Lewis the Lion feels sky-high at Stratosphere

After visiting the awe-inspiring Natural Wonder of the World, the Grand Canyon, Lewis the Lion was catapulted back to the artificial world of Las Vegas.

Lewis the Lion notices the famous Las Vegas sign

Nonetheless, there were several different activities that he hoped he’d get a chance to do revolving around some of its themed 5-star hotels on The Strip.

Lewis the Lion thoroughly enjoyed his visit to the top of Stratosphere!

One such activity was to visit the tallest hotel in Las Vegas (the 9th tallest tower in the USA) for its vantage point over The Strip itself. This hotel designed like a tower is called Stratosphere.

Lewis the Lion checks out Stratosphere’s height

So, Lewis the Lion made a point of visiting this hotel (which was within walking distance of his own hostel) during twilight at 7 pm as he knew then that he would get to see great views over Las Vegas both during the day and night and compare the two.

Lewis the Lion has a view of the Strip at sunset

First he had to pay for the entrance ticket – a steep $18. You could also pay for rides which were at the top of the tower but Helen told Lewis the Lion that it would be just as much fun seeing petrified people being shot off

A scary ride shoots the thrill-seekers off the side of the building

and up the side of the building as doing it themselves.

Lewis the Lion gazes at the ride at the top of Stratosphere

She was right as Lewis the Lion did end up laughing his head off at the screams and scared looking people at the top of the tower!

After going through some security scanners, the ride to the top of the tower seemed like a bit of a thrill-seeking activity in its own right as Lewis the Lion had to catch the lift (or ‘elevator’ as it’s called in America) to the 109th floor! He could feel his ears popping as the lift ascended all those levels in a flash.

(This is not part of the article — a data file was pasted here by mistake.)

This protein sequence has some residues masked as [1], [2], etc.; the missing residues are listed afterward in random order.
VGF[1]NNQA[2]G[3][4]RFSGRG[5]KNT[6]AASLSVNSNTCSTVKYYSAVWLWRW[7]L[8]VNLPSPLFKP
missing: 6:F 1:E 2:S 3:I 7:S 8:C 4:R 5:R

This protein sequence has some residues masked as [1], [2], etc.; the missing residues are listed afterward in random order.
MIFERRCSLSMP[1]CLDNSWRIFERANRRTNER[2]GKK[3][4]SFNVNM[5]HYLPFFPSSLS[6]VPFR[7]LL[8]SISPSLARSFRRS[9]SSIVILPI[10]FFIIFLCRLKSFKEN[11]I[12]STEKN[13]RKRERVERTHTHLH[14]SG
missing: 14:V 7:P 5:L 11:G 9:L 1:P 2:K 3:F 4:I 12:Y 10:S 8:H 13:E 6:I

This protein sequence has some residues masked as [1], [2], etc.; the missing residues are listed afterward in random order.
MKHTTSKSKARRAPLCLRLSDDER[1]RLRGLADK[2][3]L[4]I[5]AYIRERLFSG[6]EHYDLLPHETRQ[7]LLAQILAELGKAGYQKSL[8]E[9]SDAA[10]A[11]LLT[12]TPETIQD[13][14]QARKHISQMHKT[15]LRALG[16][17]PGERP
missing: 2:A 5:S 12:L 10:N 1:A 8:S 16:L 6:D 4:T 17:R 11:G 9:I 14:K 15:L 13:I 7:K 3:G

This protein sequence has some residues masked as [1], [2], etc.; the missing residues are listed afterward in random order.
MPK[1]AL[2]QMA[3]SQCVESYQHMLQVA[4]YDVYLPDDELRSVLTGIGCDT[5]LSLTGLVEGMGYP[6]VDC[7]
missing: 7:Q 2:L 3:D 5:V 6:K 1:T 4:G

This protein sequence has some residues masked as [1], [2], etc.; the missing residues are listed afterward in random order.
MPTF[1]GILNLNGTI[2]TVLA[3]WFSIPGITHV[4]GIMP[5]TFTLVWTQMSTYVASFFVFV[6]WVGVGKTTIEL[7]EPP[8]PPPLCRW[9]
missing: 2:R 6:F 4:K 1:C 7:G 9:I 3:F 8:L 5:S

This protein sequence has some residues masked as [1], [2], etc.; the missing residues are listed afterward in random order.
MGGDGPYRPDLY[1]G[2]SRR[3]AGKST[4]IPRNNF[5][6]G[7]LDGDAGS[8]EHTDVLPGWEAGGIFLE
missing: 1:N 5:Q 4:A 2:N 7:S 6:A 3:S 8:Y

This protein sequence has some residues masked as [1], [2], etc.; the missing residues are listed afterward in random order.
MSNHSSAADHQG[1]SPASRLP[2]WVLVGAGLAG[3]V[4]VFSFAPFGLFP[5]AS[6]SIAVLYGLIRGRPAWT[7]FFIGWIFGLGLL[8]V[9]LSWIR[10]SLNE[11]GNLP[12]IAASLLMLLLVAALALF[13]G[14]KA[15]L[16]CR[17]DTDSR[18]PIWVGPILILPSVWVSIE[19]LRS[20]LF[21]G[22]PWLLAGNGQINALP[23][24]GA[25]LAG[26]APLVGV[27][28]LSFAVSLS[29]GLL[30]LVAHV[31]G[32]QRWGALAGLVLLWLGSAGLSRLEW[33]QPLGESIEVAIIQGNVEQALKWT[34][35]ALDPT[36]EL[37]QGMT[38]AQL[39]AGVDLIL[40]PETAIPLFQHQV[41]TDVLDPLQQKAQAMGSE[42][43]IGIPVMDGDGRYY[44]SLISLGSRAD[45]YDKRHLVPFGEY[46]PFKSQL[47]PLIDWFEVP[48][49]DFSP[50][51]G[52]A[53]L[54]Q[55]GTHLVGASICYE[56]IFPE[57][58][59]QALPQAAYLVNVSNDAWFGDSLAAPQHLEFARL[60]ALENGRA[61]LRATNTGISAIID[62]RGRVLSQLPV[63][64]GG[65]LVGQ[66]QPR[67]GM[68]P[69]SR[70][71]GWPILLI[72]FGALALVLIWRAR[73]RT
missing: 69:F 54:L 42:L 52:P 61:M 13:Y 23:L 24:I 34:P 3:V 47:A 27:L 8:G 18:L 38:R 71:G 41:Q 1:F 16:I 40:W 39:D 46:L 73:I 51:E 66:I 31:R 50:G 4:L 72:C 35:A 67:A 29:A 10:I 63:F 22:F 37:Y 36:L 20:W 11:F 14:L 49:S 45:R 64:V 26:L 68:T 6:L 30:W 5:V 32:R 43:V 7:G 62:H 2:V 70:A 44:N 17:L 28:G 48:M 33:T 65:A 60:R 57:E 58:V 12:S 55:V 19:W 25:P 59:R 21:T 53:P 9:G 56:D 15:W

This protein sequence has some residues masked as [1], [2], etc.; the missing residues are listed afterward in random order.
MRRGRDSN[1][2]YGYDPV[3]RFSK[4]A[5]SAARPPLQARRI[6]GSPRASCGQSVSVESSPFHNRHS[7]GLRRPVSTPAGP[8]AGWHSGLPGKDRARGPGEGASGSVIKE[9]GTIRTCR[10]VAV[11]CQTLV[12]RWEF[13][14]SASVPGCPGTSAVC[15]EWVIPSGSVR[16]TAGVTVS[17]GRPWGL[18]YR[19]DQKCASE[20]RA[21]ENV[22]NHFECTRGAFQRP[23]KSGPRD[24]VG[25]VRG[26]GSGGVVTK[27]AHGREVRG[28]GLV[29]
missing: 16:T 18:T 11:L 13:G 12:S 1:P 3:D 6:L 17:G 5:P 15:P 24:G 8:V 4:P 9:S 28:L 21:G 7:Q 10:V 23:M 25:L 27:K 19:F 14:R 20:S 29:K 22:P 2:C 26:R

The lift takes Lewis the Lion to the 109th floor!

He the stepped onto the observation deck to survey Las Vegas as the night sky started to close in. The big, brash hotels stood in contrast against the lower-lying buildings of the city and in the distance Lewis the Lion could see the mountains surrounding this desert city.

Las Vegas at twilight

He enjoyed trying to make out the hotels he recognised from his previous walks down The Strip. He was a little disappointed that he couldn’t see all of them as he thought he might be able to do but for now he could make out The Bellagio, Mirage, Caesar’s Palace, Circus Circus and Encore.

Lewis the Lion sees a twinkling Las Vegas from above

Watching the fading light of the night sky meant that the lights below seemed to grow in brightness and seemed to dazzle in a whole range of colours. ‘Just magical,’ thought Lewis the Lion, breathing in the warm, desert air, ‘even if it is all man-made!’

The Las Vegas Strip by night

After staying up at the top for half an hour or so, Lewis the Lion and Helen decided to make tracks back to their hostel at the bottom of The Strip, a much more basic affair compared to those posh hotels they had been looking at for the last half hour!

Lewis the Lion at Stratosphere’s base

However, on their way back down, Lewis the Lion noticed designs for other famous towers from around the world. He recognised some of them: the Eiffel Tower in Paris, France and the Petronas Towers in Kuala Lumpa, Malaysia. However, he couldn’t be one hundred percent sure of the others?

Can you help Lewis the Lion to do a bit of research about what these tall towers are in these designs?

1. Name that Tower!

2. Name that Tower!

3. Name those Towers!

4. Name that Tower!

5. Name that Tower!

Maybe this website on the World’s Tallest Buildings can help you on your way?

Let Lewis the Lion know what you manage to find out!

About Helen Molloy

Helen Molloy has been a Primary Learning and Teaching Consultant, leading on the introduction of Primary Languages in the City of Stoke-on-Trent for the past 5 and a half years. She is passionate about language learning and inspiring children into developing a curiosity and awareness of other people's languages and cultures.
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